“Mother, There Are Entirely Too Many Tomatoes in This Kitchen!”

…said my sixteen year old daughter one day last week as she was trying to get ready for school.

It was hard to argue when the counter looked like this…
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and then when she went to get some cereal she had to move this…

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I knew she had a point.

So I got busy, and started processing tomatoes.

The tomatoes in these green and orange bins came from my friend Betsey.

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Guess which opalka tomato Betsey and Ed grew?  Yes, the one on the left. Their compost must be incredible!  Ed gave me the plant that produced the puny tomato on the right that I grew, so it’s the same variety and batch of seedlings.

Anyway, I got busy and did some canning.

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Which was fun, but I’m still struggling a little.

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I did manage to can eight quarts of tomatoes, and I have plans to work on some apple butter this week.

It’s all about babysteps..
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Freezing tomatoes is definitely the easy way out so my freezer is quite full.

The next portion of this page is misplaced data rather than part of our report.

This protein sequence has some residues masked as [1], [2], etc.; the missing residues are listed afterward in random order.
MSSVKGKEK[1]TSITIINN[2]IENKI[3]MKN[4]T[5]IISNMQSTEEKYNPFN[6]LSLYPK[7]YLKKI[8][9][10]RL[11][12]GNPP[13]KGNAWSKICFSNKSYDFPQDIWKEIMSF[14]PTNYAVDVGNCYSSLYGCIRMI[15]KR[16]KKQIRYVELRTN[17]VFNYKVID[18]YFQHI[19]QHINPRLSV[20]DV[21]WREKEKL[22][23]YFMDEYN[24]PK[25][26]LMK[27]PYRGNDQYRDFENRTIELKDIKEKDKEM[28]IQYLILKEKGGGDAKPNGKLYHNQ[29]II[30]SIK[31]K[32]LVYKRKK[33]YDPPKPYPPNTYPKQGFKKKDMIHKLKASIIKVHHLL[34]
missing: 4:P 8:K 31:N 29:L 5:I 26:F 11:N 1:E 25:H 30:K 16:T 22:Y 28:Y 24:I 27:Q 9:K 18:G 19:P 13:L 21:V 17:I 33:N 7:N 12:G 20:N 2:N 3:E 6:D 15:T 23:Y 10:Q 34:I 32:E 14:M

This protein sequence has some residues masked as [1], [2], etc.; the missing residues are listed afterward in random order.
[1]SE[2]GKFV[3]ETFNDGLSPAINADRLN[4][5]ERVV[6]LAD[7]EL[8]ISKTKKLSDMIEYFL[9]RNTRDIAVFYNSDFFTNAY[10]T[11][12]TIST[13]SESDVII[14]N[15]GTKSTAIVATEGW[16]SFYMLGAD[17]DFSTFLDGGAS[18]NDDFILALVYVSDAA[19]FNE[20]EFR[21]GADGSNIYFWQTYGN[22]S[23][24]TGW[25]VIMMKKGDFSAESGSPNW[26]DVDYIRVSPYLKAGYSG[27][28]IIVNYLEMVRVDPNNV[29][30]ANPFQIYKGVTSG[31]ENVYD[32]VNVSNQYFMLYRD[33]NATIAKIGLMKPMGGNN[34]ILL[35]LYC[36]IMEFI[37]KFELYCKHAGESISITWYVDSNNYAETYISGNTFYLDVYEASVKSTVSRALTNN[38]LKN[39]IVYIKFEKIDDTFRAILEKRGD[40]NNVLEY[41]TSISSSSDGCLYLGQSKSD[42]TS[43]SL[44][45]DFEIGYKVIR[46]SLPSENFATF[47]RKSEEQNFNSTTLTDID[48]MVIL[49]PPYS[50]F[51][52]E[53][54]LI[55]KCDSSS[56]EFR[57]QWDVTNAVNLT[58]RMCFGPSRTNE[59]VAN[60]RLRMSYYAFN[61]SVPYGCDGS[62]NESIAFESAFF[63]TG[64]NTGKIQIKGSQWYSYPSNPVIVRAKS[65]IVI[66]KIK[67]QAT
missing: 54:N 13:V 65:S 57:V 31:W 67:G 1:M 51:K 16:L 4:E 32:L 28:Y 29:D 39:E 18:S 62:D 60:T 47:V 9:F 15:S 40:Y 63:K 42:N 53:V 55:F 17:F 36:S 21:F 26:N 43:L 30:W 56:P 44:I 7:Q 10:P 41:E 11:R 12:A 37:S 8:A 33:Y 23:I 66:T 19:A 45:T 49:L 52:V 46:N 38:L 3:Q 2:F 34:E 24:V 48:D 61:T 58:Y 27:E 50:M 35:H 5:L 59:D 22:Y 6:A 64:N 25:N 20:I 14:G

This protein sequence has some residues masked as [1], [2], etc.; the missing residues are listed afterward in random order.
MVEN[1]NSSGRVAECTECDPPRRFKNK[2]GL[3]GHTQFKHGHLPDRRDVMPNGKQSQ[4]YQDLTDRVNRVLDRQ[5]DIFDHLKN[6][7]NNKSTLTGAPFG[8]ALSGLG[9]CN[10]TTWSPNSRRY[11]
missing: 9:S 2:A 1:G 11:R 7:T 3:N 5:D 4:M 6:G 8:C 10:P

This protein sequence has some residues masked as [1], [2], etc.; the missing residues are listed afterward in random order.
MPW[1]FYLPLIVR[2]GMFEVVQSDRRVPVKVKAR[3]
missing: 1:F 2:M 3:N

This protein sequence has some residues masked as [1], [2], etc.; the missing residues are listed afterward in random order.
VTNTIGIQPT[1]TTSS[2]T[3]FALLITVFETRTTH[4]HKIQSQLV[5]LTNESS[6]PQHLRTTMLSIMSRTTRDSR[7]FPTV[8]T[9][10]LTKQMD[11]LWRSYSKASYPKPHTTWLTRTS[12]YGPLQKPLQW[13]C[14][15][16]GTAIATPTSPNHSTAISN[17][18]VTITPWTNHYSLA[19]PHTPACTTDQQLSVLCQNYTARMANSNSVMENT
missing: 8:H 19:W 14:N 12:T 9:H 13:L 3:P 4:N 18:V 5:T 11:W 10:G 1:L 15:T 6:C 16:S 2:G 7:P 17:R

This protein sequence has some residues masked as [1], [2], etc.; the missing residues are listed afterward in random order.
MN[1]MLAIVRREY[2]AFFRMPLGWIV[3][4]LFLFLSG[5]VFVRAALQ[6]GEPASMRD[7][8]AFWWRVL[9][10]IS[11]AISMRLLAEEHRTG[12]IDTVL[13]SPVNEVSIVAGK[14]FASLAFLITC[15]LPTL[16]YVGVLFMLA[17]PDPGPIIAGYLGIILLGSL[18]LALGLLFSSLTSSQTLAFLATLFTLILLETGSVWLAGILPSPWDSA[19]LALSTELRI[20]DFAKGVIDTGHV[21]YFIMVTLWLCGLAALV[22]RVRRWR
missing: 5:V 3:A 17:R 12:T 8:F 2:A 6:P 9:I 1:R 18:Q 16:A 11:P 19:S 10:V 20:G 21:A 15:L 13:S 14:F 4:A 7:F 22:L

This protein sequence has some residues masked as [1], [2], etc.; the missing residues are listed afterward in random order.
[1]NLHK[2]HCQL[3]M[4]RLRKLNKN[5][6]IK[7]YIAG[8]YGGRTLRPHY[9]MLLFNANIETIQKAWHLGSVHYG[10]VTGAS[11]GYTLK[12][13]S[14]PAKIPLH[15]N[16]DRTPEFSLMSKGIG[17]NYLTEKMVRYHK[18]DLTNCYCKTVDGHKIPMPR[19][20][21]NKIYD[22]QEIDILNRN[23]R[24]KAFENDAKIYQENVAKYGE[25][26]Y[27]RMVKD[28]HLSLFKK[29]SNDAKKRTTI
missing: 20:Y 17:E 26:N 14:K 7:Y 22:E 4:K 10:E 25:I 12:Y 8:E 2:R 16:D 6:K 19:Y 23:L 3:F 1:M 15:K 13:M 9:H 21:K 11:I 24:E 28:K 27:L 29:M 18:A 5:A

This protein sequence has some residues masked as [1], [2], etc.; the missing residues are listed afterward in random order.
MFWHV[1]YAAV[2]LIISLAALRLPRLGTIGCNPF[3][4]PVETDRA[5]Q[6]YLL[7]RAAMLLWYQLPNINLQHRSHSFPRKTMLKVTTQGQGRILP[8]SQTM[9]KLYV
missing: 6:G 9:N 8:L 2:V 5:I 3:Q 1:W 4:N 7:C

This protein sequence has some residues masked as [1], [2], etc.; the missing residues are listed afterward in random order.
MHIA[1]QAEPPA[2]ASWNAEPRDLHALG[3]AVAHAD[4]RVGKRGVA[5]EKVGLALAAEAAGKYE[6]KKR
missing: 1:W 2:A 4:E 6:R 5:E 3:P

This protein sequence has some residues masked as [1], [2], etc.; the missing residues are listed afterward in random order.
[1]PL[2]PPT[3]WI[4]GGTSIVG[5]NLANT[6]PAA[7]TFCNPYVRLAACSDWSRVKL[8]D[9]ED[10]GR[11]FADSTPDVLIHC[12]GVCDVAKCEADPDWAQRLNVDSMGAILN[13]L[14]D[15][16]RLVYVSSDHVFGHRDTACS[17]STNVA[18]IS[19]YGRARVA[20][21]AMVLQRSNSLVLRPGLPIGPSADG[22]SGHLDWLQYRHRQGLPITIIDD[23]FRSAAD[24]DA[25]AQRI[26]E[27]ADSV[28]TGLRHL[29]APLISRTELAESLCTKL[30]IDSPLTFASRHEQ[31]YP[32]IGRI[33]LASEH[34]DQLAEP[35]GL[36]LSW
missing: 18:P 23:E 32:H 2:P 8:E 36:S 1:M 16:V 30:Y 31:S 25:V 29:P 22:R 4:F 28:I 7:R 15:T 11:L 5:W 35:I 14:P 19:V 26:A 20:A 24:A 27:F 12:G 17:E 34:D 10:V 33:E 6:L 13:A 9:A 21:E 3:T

I just wash and dry them, put them in freezer bags and suck the extra air out with a straw before I seal the bag shut.

The skins come right off after they defrost for a few minutes. I also like to put them in the food processor, with skins, seeds and all, and puree them to  make tomato or pizza sauce. I cut them into pieces while still frozen for stir fry dishes, salsa and things like that.

Yes, that is Michael’s Dove bar to the left, clearly not mine 😉
IMG_9693On Saturday the frost forecast was looming so I picked as many green tomatoes as I could and decided to try storing some in newspaper to ripen.
IMG_9690I washed and dried them…
IMG_9699Wrapped each one in quarter sheets of newspaper.

IMG_9701And tucked them in a box, with the pinker tomatoes on top.

We’ll see how it goes.

Today’s project involves what to do with this guy…

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He weighs 2 or 3 pounds and looks just like a little pumpkin.

What do you think?

I’m going to have to force myself to cut him up later for dinner…

Or maybe I can carve a face, just like a real pumpkin.

This is Salem after all!

What did you do with your tomatoes this year?

Michele

A Few Thoughts About Growing Tomatoes From Seed

I’ve really gotten in to starting seeds this year. I have three varieties of tomatoes growing (Rutgers, Matina and Supersweet 100) and I think it’s safe to say that their doing quite well.  I spent a lot of time reading about seeds over the winter so I’ve approached the project from a different knowledge base this year.